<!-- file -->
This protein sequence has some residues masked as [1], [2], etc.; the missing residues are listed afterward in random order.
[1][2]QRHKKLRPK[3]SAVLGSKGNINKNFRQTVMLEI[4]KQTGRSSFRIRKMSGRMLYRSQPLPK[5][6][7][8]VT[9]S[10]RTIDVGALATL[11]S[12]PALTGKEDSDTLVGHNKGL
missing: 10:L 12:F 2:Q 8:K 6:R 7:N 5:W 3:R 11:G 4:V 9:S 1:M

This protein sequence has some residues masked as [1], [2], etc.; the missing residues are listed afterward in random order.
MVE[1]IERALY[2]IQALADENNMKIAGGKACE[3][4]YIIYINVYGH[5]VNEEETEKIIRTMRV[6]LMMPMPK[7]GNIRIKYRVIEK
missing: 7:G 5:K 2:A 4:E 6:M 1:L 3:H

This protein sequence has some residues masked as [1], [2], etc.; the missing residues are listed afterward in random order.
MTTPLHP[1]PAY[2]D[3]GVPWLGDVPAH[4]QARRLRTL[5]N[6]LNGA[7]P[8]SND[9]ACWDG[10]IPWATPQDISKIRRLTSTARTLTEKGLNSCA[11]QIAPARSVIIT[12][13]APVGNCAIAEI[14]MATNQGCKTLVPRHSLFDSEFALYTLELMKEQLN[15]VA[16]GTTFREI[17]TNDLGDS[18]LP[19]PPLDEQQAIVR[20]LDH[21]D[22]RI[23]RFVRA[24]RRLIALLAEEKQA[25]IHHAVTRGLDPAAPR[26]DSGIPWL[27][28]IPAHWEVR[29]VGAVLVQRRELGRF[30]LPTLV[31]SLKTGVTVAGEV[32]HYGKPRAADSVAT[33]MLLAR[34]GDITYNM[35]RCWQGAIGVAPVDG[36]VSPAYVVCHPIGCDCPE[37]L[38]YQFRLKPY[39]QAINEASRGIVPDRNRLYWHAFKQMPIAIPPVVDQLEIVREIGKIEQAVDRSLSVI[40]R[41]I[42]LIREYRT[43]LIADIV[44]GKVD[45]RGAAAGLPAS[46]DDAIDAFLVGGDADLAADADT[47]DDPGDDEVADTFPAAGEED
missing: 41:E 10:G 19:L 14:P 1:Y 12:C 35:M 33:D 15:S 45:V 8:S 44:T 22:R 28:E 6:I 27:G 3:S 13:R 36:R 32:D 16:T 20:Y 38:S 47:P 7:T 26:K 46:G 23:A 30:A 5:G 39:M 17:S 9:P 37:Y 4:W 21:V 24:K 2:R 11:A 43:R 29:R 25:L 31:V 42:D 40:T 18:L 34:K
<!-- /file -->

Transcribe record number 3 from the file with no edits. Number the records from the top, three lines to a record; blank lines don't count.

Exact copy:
This protein sequence has some residues masked as [1], [2], etc.; the missing residues are listed afterward in random order.
MTTPLHP[1]PAY[2]D[3]GVPWLGDVPAH[4]QARRLRTL[5]N[6]LNGA[7]P[8]SND[9]ACWDG[10]IPWATPQDISKIRRLTSTARTLTEKGLNSCA[11]QIAPARSVIIT[12][13]APVGNCAIAEI[14]MATNQGCKTLVPRHSLFDSEFALYTLELMKEQLN[15]VA[16]GTTFREI[17]TNDLGDS[18]LP[19]PPLDEQQAIVR[20]LDH[21]D[22]RI[23]RFVRA[24]RRLIALLAEEKQA[25]IHHAVTRGLDPAAPR[26]DSGIPWL[27][28]IPAHWEVR[29]VGAVLVQRRELGRF[30]LPTLV[31]SLKTGVTVAGEV[32]HYGKPRAADSVAT[33]MLLAR[34]GDITYNM[35]RCWQGAIGVAPVDG[36]VSPAYVVCHPIGCDCPE[37]L[38]YQFRLKPY[39]QAINEASRGIVPDRNRLYWHAFKQMPIAIPPVVDQLEIVREIGKIEQAVDRSLSVI[40]R[41]I[42]LIREYRT[43]LIADIV[44]GKVD[45]RGAAAGLPAS[46]DDAIDAFLVGGDADLAADADT[47]DDPGDDEVADTFPAAGEED
missing: 41:E 10:G 19:L 14:P 1:Y 12:C 35:M 33:D 15:S 45:V 8:S 44:T 22:R 28:E 6:I 27:G 3:S 13:R 36:R 32:D 16:T 20:Y 38:S 47:P 7:T 26:K 46:G 23:A 30:A 5:G 39:M 17:S 9:P 37:Y 4:W 21:V 24:K 2:R 11:A 43:R 29:R 25:L 31:V 42:D 40:T 18:L 34:K